In the US, a Farmers Suicide Study is underway covering Kentucky, North Carolina and South Carolina. It estimates that 1,100 farmers committed suicide in these three states during 1990-1999. These states are producers of tobacco and changes in the tobacco market coupled with high pressure from financiers have resulted in dire consequences.
Another study by the Medical College of Wisconsin estimates that dairy farmers have been committing more suicides than the others (18.2 per one lakh standardised population as against 11.3) due to higher indebtedness, low milk prices, and significant income losses. A recent study examined suicides in Australian farming from 1988 to 1997. There were 921 of them. The study found that suicides rates have been increasing over the years and that there is a strong correlation between farmer suicides and unfavourable terms of trade.
Whether in Karimnagar, Kentucky or New South Wales the common farmer is faced with ratcheting abnormal risks and narrowing options for survival. As one commentator pointed out, the farmer is being pulverised between the anvil of debt and the hammer of demand and systematically dispossessed of his meagre assets.
The AP government has announced a slew of measures to prevent suicides. It announced free power; one-time waiver of electricity arrears; extension of interest waiver on crop loans; and increased loan targets for banks. It has announced ex-gratia compensation of Rs 1 lakh and a one-time debt clearance upto Rs 50,000 for victims families. These measures have mass appeal but will they stop the growing momentum in suicides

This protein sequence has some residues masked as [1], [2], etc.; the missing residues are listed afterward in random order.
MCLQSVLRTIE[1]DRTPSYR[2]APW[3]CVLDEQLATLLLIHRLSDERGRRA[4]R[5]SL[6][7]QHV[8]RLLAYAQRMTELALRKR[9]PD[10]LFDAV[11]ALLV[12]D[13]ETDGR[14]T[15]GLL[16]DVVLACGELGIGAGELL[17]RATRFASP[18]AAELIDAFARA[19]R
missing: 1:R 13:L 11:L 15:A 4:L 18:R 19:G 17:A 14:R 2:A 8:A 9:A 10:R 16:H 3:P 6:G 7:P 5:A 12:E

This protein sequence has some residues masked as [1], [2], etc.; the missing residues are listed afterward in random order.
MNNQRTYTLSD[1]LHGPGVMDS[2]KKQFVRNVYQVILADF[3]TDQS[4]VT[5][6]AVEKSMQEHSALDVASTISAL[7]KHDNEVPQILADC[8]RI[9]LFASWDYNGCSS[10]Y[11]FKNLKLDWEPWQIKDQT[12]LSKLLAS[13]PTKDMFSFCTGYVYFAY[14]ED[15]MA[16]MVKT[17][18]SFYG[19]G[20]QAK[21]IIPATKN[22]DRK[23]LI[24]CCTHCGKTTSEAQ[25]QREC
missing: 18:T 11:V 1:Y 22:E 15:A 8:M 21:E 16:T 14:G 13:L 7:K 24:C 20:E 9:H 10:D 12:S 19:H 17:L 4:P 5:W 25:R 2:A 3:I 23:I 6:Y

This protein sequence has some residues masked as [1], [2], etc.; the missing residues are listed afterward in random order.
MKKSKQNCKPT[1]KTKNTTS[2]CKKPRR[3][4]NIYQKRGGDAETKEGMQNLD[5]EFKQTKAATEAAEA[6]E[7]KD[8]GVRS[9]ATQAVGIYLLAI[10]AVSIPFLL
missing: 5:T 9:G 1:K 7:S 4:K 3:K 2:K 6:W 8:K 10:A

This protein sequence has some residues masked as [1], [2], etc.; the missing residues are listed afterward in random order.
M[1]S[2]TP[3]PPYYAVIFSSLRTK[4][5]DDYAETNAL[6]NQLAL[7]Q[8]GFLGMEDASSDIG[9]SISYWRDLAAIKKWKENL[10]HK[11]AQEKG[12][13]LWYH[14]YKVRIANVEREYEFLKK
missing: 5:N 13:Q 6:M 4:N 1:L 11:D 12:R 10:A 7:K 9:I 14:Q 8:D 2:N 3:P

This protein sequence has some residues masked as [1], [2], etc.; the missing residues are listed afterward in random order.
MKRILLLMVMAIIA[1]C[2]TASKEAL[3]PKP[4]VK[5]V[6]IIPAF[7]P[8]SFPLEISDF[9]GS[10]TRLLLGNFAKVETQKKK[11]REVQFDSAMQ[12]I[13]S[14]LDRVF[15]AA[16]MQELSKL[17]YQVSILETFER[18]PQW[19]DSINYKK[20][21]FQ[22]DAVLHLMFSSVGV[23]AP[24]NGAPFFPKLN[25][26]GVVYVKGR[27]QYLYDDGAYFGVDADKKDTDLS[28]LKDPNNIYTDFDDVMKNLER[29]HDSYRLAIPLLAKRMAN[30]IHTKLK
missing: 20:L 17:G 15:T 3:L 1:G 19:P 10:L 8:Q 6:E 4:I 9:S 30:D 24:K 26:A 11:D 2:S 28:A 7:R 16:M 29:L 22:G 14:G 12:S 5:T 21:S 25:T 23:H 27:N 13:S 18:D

We need to go beyond psychological & sociological factors behind suicides
Look at the structural changes which have increased risk exponentially
The risks mount with the choice of the crop and seed quality. It is reported that corporate seeds suppliers assure even lower yields than those supplied earlier by the government. Further risk arises from the quality of pesticides and fertilisers and the combination, quantum and timing of their application under dynamic agro-climatic and pest conditions.
Analysts of the rural economy also report the emergence of new power centres that take a stranglehold on the benefits and multiply the risks for the farmer. They come in the form of pesticide-fertiliser-seed dealers who could also be lenders of private finance at exorbitant rates. There are water lords also who control the sources and flow of water, further pushing the small farmer to the precipice of disaster. To top this, the middle-men, including those in the market yards and government monopolies, have formed compacts to depress purchase prices and increase their margins, leaving the small farmer little choice. No wonder, often he gets less than the minimum support price for his grain.
In such a disconnected, heartless and illogical world, the farmer will perhaps be absurd, in Albert Camus argument, if he did not opt for suicide as a rational solution!
Some states have constituted committees to go into farmers suicides which have only come out with part solutions, symptomatic redresses, or theoretical findings such as those relating to sociological and psychological factors behind suicides. They miss the point that over the years there have been structural changes that have increased the farmers risks at all stages, at an exponential rate. Farming today is a compulsive life than a choice worth living for. The policy solution is to build comprehensive mechanisms to reduce farmers risk to reasonable levels in a composite and sustainable manner.
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